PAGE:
February 15 2016By Jess Dillon
The natural world is under constant threat as the human population grows. As a species, we exploit so many of the planet’s resources, hunting rare animals into extinction and disrupting natural ecosystems. If we live in an urban centre, the problem can seem distant to us, until stories like that of Cecil, the lion killed by a poacher in July 2015, hit the headlines. Cecil’s death was cruel and senseless, but it wasn’t in vain: he raised awareness of the issue globally, and allowed us to channel our anger into positive ventures to protect endangered species.
This is what Protect, who developed RAPID, has been doing for over 15 years. RAPID (Real-time Anti-Poaching Intelligence Device) is a collar that monitors the heartbeat and GPS location of the animal wearing it. If there are signs of stress, the Protect team activate the collar’s inbuilt camera to see what the issue is. If there is any suspicion of poaching, a ground force is quickly deployed and can be at the exact location in minutes.
The technology has been successful in initial tests on rhinoceroses in South Africa, where poaching of rhinos has increased from 13 in 2007 to 749 in 2015. Thanks to projects like RAPID, there has been a fall in the number of rhinos poached since 2014, but it is still a long way to go before poaching is eliminated. Conservation groups like Protect continue to have a lot to do to keep these endangered animals safe and make sure the statistics don’t rise again. This is why we are proud to showcase their work via the 2015 NT100, and we hope that they receive continued support from the public via online donations.
Another NT100 project looking out for the interests of threatened wildlife is the Instant Detect anti-poaching camera trap system, created by The Zoological Society of London (ZSL). Unlike RAPID, which is attached to individual animals, Instant Detect is a camera system installed in the field. Seismic and magnetic ground sensors measure activity on the ground and detect the presence of humans, triggering an alarm that activates the cameras. Data collected and processed is then sent via satellite in real-time to human responders who can quickly assess the situation and send out a ground team if poaching is detected. The system was recently used by ZSL in partnership with the Kenya Wildlife Service to tackle rhino poaching there, and in Antarctica to monitor a group of Adelie Penguins.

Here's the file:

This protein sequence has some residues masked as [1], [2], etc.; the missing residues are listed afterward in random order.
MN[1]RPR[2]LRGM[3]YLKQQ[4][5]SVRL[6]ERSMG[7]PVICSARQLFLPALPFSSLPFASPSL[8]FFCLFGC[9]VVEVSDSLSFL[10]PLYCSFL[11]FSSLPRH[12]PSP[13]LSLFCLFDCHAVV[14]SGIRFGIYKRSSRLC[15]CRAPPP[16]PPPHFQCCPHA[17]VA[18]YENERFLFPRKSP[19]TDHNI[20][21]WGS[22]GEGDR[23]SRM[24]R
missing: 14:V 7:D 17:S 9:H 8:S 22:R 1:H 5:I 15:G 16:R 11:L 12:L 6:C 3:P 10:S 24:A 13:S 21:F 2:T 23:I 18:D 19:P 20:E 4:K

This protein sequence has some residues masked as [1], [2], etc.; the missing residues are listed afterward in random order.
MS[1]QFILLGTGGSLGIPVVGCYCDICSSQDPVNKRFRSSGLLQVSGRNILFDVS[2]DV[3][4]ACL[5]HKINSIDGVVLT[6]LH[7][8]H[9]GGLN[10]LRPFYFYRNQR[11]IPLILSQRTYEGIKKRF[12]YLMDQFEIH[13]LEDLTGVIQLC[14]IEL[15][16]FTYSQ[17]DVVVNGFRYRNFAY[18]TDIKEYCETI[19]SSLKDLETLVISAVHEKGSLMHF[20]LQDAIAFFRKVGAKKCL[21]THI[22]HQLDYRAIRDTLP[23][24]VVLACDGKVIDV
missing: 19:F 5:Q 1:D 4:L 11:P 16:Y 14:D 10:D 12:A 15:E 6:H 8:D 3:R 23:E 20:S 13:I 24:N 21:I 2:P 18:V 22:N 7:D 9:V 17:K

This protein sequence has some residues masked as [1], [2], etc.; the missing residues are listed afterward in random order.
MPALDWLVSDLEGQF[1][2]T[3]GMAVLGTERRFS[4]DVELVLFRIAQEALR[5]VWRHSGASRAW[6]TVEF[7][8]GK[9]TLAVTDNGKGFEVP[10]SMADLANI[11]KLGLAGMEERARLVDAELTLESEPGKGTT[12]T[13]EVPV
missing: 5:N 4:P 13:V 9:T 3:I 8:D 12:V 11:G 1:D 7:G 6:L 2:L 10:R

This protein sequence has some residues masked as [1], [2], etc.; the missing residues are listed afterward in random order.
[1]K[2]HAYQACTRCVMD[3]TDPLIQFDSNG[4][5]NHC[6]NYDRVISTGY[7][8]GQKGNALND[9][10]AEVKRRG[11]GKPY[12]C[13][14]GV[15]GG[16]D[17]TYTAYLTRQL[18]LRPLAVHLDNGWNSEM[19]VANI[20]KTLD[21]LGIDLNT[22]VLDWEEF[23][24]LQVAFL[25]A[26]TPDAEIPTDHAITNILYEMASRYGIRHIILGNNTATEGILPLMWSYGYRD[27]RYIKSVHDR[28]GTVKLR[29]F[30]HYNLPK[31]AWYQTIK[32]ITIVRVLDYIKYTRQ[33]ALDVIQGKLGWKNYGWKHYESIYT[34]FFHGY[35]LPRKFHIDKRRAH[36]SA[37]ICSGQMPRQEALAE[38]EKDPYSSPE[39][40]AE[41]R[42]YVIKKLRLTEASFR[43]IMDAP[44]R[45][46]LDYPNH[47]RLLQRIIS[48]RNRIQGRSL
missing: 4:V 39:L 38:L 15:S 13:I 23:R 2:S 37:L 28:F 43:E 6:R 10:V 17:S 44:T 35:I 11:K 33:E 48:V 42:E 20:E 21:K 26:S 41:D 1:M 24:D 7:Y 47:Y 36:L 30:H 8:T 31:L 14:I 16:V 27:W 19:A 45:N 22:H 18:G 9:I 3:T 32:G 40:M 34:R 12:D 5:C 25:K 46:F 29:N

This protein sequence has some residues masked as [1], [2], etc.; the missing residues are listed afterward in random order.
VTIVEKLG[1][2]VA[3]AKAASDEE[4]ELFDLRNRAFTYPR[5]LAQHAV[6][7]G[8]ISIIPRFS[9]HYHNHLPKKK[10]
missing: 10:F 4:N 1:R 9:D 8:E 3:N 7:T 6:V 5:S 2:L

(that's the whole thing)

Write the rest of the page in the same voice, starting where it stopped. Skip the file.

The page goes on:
Image courtesy of Instant Detect
Instant Detect also has a crowdsourcing element which empowers anyone anywhere to get involved. Simply download ZSL’s Wild iPhone app to access the live camera feeds and help the wildlife surveillance operation, easing some of the pressure on ZSL’s conservation team and exerting extra pressure on poachers.
Global Forest Watch (GFW) is another project highlighted in our 2015 NT100. They use satellite technology to protect the planet by monitoring forests, watching out for illegal felling and burning. Using high resolution aerial imagery from NASA satellites as well as information from forest rangers and conservationists on the ground, the team at GFW have created a comprehensive database and a map of the world’s forests. With monthly updates, it is as close to real-time as possible. The information collected by GFW is freely available and is invaluable when it comes to exerting pressure on governments, lobbying for change and helping indigenous populations to fight for their lands.
GFW also has a crowdsourcing element, and users can add to the maps, upload images and share information on their local forests.
Image courtesy of Global Forest Watch
When it is human activities threatening the survival of endangered animals and ecosystems, it is heartening to think that human activities from people like the teams behind RAPID, Instant Detect and Global Forest Watch, could be what saves them. We were certainly inspired by the innovative ways they have all applied technology to provide clever solutions to these global challenges.